Investors come in a wide range of types and backgrounds. There is the group sometimes classified as “Dumb Money”; i.e., those that do not know your business and typically do not do extensive diligence. The fund managers that fall into Hedge Funds, Cross-Over funds, and Venture Capital, will certainly do more of an examination of you and your company. Beefing up your company to entice the big money from the more sophisticated investors is a must; that is if you really want their money.
The Business Plan you prepared for a technology company or different type of business was a great first step. Now that you are in the execution phase and building the business, enhancing the various parts become important. There is no question you will be graded on all aspects and, be required to deliver nearly every document you ever prepared for the business plus some as part of a full review.
Be prepared in advance of your search for funding. Spend the time to get things optimized because it will pay off later. A few areas that can help improve the odds of getting funded are:
Management Team: Investors will review every key employee and their backgrounds. It is often said that investors prefer an A-Team and will sacrifice a bit on the technology if they must. Many companies with A-teams can better overcome obstacles, get deals done, find partners, and re-invent the company when disaster hits. Some investors have even invested in companies because of the team, even though they did not like the technology. So, try to get the best management team you can. By the way, the CEO/founder is a key member. If you are the weak link, you may want to consider alternatives.
Technology: The technology needs to be exciting. If you have a “Platform Technology” that has added value. A platform technology is one which allows for multiple product opportunities from the same technology. A second consideration is the speed and cost which you can convert the technology to a product. Spend the time to explore these aspects so you can properly present them to investors. Also, do the best you can on your limited budget to shore up the IP situation. Demonstrate you can develop a “Moat” around your company!
Budget: Plan to demonstrate that a product will make it to market in the most efficient way possible. Do not add lots of extras to your budget and inflate the expenses; keep it “Lean and Mean.” Be prepared to show or discuss the valuation inflection points relative to your projected spend. Investors will often seek to invest lesser money and try to get to an inflection point before having the company raise added capital. This increases the chances of profit and lowers the investment risk. Also, DO NOT request too little capital. A rule of thumb is to raise enough money in a given round to get to a valuation inflection and still have enough capital remaining to seek an added financing round. You will be in a difficult position if new investors know you are desperate. Most likely you will experience a “CRAM DOWN ROUND” if you get money at all. The investor you pitch for funding will be aware of your projections, timelines, and when you plan to seek new funds. They do not like the Down Rounds. Make sure you can justify the numbers in your budget and demonstrate your understanding of the business.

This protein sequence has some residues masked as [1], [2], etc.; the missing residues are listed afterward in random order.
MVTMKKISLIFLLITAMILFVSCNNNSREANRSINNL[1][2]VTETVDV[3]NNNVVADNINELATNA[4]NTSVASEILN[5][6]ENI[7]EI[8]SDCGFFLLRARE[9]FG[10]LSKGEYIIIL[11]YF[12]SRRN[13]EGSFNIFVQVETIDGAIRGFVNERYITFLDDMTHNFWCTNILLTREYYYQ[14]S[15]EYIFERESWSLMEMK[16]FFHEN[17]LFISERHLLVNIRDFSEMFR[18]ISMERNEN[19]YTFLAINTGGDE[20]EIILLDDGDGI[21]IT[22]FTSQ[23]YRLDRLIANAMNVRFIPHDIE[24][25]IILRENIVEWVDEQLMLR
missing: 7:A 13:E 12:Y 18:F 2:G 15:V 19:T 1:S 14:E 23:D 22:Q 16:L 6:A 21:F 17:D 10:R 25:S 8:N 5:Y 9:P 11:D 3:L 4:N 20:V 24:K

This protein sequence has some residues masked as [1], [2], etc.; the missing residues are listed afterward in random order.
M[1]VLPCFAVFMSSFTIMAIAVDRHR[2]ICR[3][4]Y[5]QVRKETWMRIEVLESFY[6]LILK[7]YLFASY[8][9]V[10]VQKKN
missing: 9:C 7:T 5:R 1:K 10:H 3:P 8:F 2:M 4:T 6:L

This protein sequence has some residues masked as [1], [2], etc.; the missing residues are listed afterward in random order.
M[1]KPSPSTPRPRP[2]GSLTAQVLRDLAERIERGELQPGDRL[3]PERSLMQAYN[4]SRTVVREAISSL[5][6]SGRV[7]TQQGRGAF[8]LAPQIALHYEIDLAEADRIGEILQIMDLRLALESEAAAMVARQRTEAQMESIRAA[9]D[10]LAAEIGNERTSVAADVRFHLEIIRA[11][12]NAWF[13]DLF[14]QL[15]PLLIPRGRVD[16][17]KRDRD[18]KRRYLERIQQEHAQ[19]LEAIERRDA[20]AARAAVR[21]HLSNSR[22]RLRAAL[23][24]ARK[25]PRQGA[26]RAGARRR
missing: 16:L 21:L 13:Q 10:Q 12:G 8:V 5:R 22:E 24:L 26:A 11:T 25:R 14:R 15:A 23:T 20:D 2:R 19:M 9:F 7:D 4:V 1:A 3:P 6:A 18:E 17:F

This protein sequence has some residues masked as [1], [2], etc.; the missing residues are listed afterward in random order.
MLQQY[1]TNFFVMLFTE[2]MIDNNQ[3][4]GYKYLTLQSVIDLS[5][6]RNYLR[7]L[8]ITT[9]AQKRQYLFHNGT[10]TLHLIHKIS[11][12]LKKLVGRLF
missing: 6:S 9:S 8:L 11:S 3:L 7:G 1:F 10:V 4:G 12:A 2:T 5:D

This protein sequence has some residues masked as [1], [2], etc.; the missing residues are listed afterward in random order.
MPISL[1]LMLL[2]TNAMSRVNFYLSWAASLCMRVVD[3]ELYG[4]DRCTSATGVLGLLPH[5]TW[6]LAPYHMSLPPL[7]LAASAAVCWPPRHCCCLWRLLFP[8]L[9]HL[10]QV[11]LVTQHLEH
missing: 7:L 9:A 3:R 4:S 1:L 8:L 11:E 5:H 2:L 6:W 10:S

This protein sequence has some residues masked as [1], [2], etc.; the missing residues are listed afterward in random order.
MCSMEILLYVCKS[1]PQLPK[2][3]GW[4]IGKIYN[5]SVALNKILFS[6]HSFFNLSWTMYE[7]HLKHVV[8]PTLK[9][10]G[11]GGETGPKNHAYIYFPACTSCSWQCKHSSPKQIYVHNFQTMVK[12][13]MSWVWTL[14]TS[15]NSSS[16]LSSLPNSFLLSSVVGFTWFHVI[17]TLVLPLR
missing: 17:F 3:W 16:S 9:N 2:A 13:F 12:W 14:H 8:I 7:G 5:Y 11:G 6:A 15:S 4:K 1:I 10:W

Product Potential: It really does help to understand your market(s). You will be questioned and your facts will be checked and cross checked. Do you know if your projected end users will actually want the product? How will you market to them and what kind of sales program is required? Understanding the market will become a part of demonstrating the size of the market which becomes very important. The market potential will help with your overall valuation and can help create more enthusiasm for your company. Be able to explain why you believe the customers will buy and demonstrate an ability to capture significant market share. Finally, you will want to really spend time planning the development timeline. The product needs to make it to market as quickly as humanly possible. Every day the product is off the market is a day of lost sales while your IP is still protecting it.
Don’t be surprised if you have the greatest product, management team, and plans and the investor does not make an investment. Keep in mind that they see hundreds of prospects each year and make select investments annually. For each investment, some of the sophisticated investors will set aside additional funds for follow on investments. Also, the investment group may have decided to only invest in a few key areas in this year, because they invested in your area last year. The key is to keep up the search and not give up. It only takes one right type of investor or investment, to put the wind in your sails!
Taffy Williams is the author of: Think Agile: How Smart Entrepreneurs Adapt in Order to Succeed to via Amazon